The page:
Refurbishing my lake and elliott

Trolley jack


Trojan 15 



    I bought this trolley jack new way back in the early 80's and even back then it was a lot of money, in fact it was 124.78 from Partco in Southport - I found the receipt with the instructions and diagrams - thinking that that packet had spare seals in too!  As we all know you can buy a jack from a supermarket for less than 20 now but not of this quality, capacity or lifting height.  It has not been used commercially but has been in constant use over the years and has regularly lifted the front end of the XJS for service and repair jobs.  I noticed recently that it was starting to creep down very slowly when lifting the Jag, but not on the Mini - so it was slowly failing and needed some remedial work.

    I was loathe to scrap it and buy one of these cheap Chinese copies and so I stripped the pump and ram units out of the frame and then dismantled those.  The pump was not too bad, except for the outer dust seal - the piston seal was still in good condition, but I would replace everything while it was in bits.  The main ram seal was the culprit and most of the sealing edge had gone and it was cracked through in one place - I was very surprised just how bad the seal really was, considering the jack was still working to some extent.  The bore of the ram cylinder was perfect, as was the other important part - the pump plunger.


A couple of shots of the main ram seal - and it still lifted the Mini front end!

    Needless to say Lake and Elliott, who were in Braintree, Essex have gone to the wall as far as I can ascertain, I would surmise the downfall had come from the influx of these same Chinese copies and no one seemed to have any seals of the right size.  Lots of web trawling brought some companies up, but many didn't reply to emails and some had minimum orders of 1000 units!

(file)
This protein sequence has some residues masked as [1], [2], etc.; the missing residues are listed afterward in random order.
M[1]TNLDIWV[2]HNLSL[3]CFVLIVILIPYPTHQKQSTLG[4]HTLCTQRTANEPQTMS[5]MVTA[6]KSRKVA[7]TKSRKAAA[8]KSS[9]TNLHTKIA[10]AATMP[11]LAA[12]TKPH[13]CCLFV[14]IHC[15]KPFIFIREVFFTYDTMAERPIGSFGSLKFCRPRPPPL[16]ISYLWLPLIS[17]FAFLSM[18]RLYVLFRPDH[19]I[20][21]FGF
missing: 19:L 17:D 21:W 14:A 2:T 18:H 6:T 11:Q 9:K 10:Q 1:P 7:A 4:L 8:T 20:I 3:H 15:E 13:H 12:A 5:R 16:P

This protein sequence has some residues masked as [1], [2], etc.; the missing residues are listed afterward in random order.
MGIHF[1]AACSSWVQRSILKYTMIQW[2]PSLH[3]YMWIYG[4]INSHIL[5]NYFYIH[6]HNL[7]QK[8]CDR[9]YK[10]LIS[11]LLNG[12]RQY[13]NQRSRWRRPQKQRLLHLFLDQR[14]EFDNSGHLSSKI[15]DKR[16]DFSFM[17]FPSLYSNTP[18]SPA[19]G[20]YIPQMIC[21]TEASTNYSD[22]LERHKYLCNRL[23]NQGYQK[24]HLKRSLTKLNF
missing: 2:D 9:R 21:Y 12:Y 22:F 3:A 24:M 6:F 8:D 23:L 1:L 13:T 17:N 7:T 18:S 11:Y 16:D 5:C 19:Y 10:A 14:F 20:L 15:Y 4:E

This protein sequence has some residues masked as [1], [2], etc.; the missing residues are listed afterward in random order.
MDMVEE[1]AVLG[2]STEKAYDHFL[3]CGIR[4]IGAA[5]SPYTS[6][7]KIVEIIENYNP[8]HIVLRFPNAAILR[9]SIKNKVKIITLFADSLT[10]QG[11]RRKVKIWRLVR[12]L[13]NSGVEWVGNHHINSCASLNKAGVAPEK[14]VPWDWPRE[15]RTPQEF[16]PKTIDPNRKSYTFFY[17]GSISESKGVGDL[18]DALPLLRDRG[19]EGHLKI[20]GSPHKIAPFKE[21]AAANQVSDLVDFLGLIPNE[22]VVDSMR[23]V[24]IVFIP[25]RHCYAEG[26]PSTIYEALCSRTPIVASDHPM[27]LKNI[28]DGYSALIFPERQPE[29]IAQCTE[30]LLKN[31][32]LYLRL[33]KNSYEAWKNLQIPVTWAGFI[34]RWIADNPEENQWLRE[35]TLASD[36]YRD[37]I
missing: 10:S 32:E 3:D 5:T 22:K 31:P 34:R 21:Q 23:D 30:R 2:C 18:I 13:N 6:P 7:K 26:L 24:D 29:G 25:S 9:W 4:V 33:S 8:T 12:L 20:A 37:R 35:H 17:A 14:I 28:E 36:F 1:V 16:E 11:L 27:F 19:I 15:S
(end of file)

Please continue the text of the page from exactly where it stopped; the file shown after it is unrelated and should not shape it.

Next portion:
Eventually I found a company in Birmingham, Barnwell services ( and Dan Ratcliffe (no, not that one) of that company soon sorted out my sizes and although my seals were of a non standard size they set to and made the one for the ram, I got a spare at the same time - for when I'm 100 years old and need to repair it again - if only!  The other seals and O rings were 'off the shelf'.  I have no connection with that company, other than being an extremely satisfied customer - but would recommend them to anyone wanting to find hydraulic seals.  This has given a new lease of life to an otherwise useless pile of scrap metal. 


All back together and working - underside view of the pump unit and reservoir


The main ram is clearly visible, back in its proper place and this shot also shows the heavy duty construction of the whole thing - try finding one like that these days!  I can barely lift it off the bench now it is complete.


    During the down time, I took the opportunity to strip the whole thing, cleaning all of the parts in the parts washer and then gave the frame sections a coat or two of Silver Smoothrite spray.  Many of the other parts were just bondaprimed and others were painted black.  The results were well worth the effort - yes I know I should get out more!  The seals arrived very quickly after the order was placed and I then set to reassembling everything.  After filling with 20 weight hydraulic oil and priming, I was pleased to have a fully working jack again, on the bench at least - although I always use axle stands and would never go under a car relying on a jack alone.  As a real test I lifted the front of the XJS to the top of the jack lift and left it there after measuring the height of the the tip of the coach-line on the front wing.  I returned about an hour later and there was no difference in the measurement.  As I said I don't make a habit of treating the jack like that - but I wanted to be sure all was safe.


It will certainly do a good few more years now and probably see me out!


I just have to paint the dust shield which fits at the rear end over the reservoir on the two bosses near the rear wheels - forgot that one when I painted all the other bits.

    I have now taped the spare seal to the underside of the casing - no, I'll never remember doing that, will I?


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